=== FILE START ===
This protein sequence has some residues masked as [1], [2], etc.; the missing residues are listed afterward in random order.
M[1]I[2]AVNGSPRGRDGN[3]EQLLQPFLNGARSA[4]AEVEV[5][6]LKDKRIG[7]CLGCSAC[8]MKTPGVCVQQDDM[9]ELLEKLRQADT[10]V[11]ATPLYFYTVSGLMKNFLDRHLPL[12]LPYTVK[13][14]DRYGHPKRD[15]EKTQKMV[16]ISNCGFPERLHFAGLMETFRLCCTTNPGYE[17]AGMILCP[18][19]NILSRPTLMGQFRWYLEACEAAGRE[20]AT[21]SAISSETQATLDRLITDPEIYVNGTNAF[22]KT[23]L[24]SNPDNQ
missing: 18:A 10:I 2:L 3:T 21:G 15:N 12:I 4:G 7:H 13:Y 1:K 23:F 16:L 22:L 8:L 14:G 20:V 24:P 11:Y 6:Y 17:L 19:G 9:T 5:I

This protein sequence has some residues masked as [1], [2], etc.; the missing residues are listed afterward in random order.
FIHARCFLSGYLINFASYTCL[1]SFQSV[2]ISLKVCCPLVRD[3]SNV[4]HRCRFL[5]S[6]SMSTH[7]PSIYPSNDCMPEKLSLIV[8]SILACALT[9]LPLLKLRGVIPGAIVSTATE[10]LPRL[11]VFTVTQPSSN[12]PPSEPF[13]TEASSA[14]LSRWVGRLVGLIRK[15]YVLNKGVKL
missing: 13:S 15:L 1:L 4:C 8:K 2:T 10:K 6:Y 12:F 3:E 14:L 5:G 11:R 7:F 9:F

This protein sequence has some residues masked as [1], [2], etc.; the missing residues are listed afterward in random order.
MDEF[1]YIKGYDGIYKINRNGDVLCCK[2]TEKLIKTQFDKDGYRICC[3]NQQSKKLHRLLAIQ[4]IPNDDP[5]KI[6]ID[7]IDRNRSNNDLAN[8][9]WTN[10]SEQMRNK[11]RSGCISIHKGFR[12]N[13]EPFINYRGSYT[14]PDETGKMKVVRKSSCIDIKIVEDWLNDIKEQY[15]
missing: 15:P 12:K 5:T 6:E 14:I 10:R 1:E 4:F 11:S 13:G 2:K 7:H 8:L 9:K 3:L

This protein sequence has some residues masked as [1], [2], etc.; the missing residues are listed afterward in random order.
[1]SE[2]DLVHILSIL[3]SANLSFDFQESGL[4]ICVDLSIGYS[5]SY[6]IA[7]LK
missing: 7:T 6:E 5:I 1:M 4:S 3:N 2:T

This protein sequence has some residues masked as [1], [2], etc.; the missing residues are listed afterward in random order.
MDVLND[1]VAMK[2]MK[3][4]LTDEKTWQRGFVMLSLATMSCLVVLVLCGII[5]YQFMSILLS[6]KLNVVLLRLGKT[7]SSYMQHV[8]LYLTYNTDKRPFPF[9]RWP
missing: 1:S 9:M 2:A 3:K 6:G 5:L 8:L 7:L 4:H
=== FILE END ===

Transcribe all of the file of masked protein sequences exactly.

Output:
This protein sequence has some residues masked as [1], [2], etc.; the missing residues are listed afterward in random order.
M[1]I[2]AVNGSPRGRDGN[3]EQLLQPFLNGARSA[4]AEVEV[5][6]LKDKRIG[7]CLGCSAC[8]MKTPGVCVQQDDM[9]ELLEKLRQADT[10]V[11]ATPLYFYTVSGLMKNFLDRHLPL[12]LPYTVK[13][14]DRYGHPKRD[15]EKTQKMV[16]ISNCGFPERLHFAGLMETFRLCCTTNPGYE[17]AGMILCP[18][19]NILSRPTLMGQFRWYLEACEAAGRE[20]AT[21]SAISSETQATLDRLITDPEIYVNGTNAF[22]KT[23]L[24]SNPDNQ
missing: 18:A 10:I 2:L 3:T 21:G 15:N 12:I 4:G 7:H 13:Y 1:K 23:F 16:L 22:L 8:L 14:G 20:V 24:P 11:Y 6:Y 17:L 19:G 9:T 5:I

This protein sequence has some residues masked as [1], [2], etc.; the missing residues are listed afterward in random order.
FIHARCFLSGYLINFASYTCL[1]SFQSV[2]ISLKVCCPLVRD[3]SNV[4]HRCRFL[5]S[6]SMSTH[7]PSIYPSNDCMPEKLSLIV[8]SILACALT[9]LPLLKLRGVIPGAIVSTATE[10]LPRL[11]VFTVTQPSSN[12]PPSEPF[13]TEASSA[14]LSRWVGRLVGLIRK[15]YVLNKGVKL
missing: 13:S 15:L 1:L 4:C 8:K 2:T 10:K 6:Y 12:F 3:E 14:L 5:G 11:R 7:F 9:F

This protein sequence has some residues masked as [1], [2], etc.; the missing residues are listed afterward in random order.
MDEF[1]YIKGYDGIYKINRNGDVLCCK[2]TEKLIKTQFDKDGYRICC[3]NQQSKKLHRLLAIQ[4]IPNDDP[5]KI[6]ID[7]IDRNRSNNDLAN[8][9]WTN[10]SEQMRNK[11]RSGCISIHKGFR[12]N[13]EPFINYRGSYT[14]PDETGKMKVVRKSSCIDIKIVEDWLNDIKEQY[15]
missing: 15:P 12:K 5:T 6:E 14:I 10:R 1:E 4:F 11:S 13:G 2:K 7:H 8:L 9:K 3:L

This protein sequence has some residues masked as [1], [2], etc.; the missing residues are listed afterward in random order.
[1]SE[2]DLVHILSIL[3]SANLSFDFQESGL[4]ICVDLSIGYS[5]SY[6]IA[7]LK
missing: 7:T 6:E 5:I 1:M 4:S 3:N 2:T

This protein sequence has some residues masked as [1], [2], etc.; the missing residues are listed afterward in random order.
MDVLND[1]VAMK[2]MK[3][4]LTDEKTWQRGFVMLSLATMSCLVVLVLCGII[5]YQFMSILLS[6]KLNVVLLRLGKT[7]SSYMQHV[8]LYLTYNTDKRPFPF[9]RWP
missing: 1:S 9:M 2:A 3:K 6:G 5:L 8:L 7:L 4:H